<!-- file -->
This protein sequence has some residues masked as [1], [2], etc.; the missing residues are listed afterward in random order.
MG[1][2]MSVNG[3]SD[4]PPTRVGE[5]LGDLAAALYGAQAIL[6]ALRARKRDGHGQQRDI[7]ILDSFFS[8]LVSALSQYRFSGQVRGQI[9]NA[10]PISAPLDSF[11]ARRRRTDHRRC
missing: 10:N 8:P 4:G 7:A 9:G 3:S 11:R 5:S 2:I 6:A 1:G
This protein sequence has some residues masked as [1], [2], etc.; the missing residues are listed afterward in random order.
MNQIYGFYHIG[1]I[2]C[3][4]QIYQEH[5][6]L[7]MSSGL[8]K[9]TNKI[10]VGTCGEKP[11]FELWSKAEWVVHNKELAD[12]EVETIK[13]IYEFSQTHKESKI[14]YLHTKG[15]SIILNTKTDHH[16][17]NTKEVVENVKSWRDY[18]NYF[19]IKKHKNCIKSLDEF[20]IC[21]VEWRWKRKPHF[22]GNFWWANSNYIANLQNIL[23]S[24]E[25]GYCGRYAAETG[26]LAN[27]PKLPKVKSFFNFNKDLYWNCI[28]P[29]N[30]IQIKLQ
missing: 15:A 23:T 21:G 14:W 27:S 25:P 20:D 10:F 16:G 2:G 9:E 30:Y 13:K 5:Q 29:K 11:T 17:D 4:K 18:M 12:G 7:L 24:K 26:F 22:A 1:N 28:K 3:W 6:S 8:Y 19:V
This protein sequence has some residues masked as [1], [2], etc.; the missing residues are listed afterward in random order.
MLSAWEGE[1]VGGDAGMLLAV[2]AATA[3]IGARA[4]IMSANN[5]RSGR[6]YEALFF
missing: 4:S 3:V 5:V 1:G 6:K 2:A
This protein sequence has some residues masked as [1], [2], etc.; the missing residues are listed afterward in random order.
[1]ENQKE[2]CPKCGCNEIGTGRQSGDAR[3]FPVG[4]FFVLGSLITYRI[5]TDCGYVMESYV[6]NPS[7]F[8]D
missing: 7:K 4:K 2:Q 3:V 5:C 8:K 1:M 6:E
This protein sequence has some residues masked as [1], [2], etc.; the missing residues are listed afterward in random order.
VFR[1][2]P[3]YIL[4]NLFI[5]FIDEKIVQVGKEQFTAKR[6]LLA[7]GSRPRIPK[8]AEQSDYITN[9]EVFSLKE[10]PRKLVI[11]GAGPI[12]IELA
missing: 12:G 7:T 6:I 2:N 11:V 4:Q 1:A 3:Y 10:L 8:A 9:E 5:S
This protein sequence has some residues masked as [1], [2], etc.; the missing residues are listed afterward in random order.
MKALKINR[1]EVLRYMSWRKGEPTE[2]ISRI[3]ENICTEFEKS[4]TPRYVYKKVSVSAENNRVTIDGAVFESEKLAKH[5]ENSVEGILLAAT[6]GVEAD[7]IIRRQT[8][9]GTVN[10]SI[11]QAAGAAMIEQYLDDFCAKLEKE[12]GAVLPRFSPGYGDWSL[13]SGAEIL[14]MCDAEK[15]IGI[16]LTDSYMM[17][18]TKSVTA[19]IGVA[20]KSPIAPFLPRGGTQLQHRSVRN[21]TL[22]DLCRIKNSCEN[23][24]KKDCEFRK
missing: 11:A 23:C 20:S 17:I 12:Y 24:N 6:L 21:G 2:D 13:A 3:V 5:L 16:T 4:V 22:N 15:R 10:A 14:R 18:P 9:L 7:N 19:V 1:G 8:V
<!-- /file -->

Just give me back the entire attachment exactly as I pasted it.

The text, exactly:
This protein sequence has some residues masked as [1], [2], etc.; the missing residues are listed afterward in random order.
MG[1][2]MSVNG[3]SD[4]PPTRVGE[5]LGDLAAALYGAQAIL[6]ALRARKRDGHGQQRDI[7]ILDSFFS[8]LVSALSQYRFSGQVRGQI[9]NA[10]PISAPLDSF[11]ARRRRTDHRRC
missing: 10:N 8:P 4:G 7:A 9:G 3:S 11:R 5:S 2:I 6:A 1:G
This protein sequence has some residues masked as [1], [2], etc.; the missing residues are listed afterward in random order.
MNQIYGFYHIG[1]I[2]C[3][4]QIYQEH[5][6]L[7]MSSGL[8]K[9]TNKI[10]VGTCGEKP[11]FELWSKAEWVVHNKELAD[12]EVETIK[13]IYEFSQTHKESKI[14]YLHTKG[15]SIILNTKTDHH[16][17]NTKEVVENVKSWRDY[18]NYF[19]IKKHKNCIKSLDEF[20]IC[21]VEWRWKRKPHF[22]GNFWWANSNYIANLQNIL[23]S[24]E[25]GYCGRYAAETG[26]LAN[27]PKLPKVKSFFNFNKDLYWNCI[28]P[29]N[30]IQIKLQ
missing: 15:A 23:T 21:G 14:W 27:S 25:P 20:D 10:F 16:G 2:G 9:E 30:Y 13:K 5:Q 29:K 11:T 17:D 4:K 18:M 12:G 7:L 24:K 26:F 22:A 1:N 28:K 3:W 6:S 8:Y 19:V
This protein sequence has some residues masked as [1], [2], etc.; the missing residues are listed afterward in random order.
MLSAWEGE[1]VGGDAGMLLAV[2]AATA[3]IGARA[4]IMSANN[5]RSGR[6]YEALFF
missing: 4:S 3:V 5:V 1:G 6:K 2:A
This protein sequence has some residues masked as [1], [2], etc.; the missing residues are listed afterward in random order.
[1]ENQKE[2]CPKCGCNEIGTGRQSGDAR[3]FPVG[4]FFVLGSLITYRI[5]TDCGYVMESYV[6]NPS[7]F[8]D
missing: 7:K 4:K 2:Q 3:V 5:C 8:K 1:M 6:E
This protein sequence has some residues masked as [1], [2], etc.; the missing residues are listed afterward in random order.
VFR[1][2]P[3]YIL[4]NLFI[5]FIDEKIVQVGKEQFTAKR[6]LLA[7]GSRPRIPK[8]AEQSDYITN[9]EVFSLKE[10]PRKLVI[11]GAGPI[12]IELA
missing: 12:G 7:T 6:I 2:N 11:V 4:Q 1:A 3:Y 10:L 8:A 9:E 5:S
This protein sequence has some residues masked as [1], [2], etc.; the missing residues are listed afterward in random order.
MKALKINR[1]EVLRYMSWRKGEPTE[2]ISRI[3]ENICTEFEKS[4]TPRYVYKKVSVSAENNRVTIDGAVFESEKLAKH[5]ENSVEGILLAAT[6]GVEAD[7]IIRRQT[8][9]GTVN[10]SI[11]QAAGAAMIEQYLDDFCAKLEKE[12]GAVLPRFSPGYGDWSL[13]SGAEIL[14]MCDAEK[15]IGI[16]LTDSYMM[17][18]TKSVTA[19]IGVA[20]KSPIAPFLPRGGTQLQHRSVRN[21]TL[22]DLCRIKNSCEN[23][24]KKDCEFRK
missing: 11:A 23:C 20:S 17:I 12:Y 24:N 6:L 21:G 2:D 13:A 3:V 5:L 16:T 4:V 22:N 15:R 10:A 14:R 18:P 9:L 7:N 19:V 1:G 8:V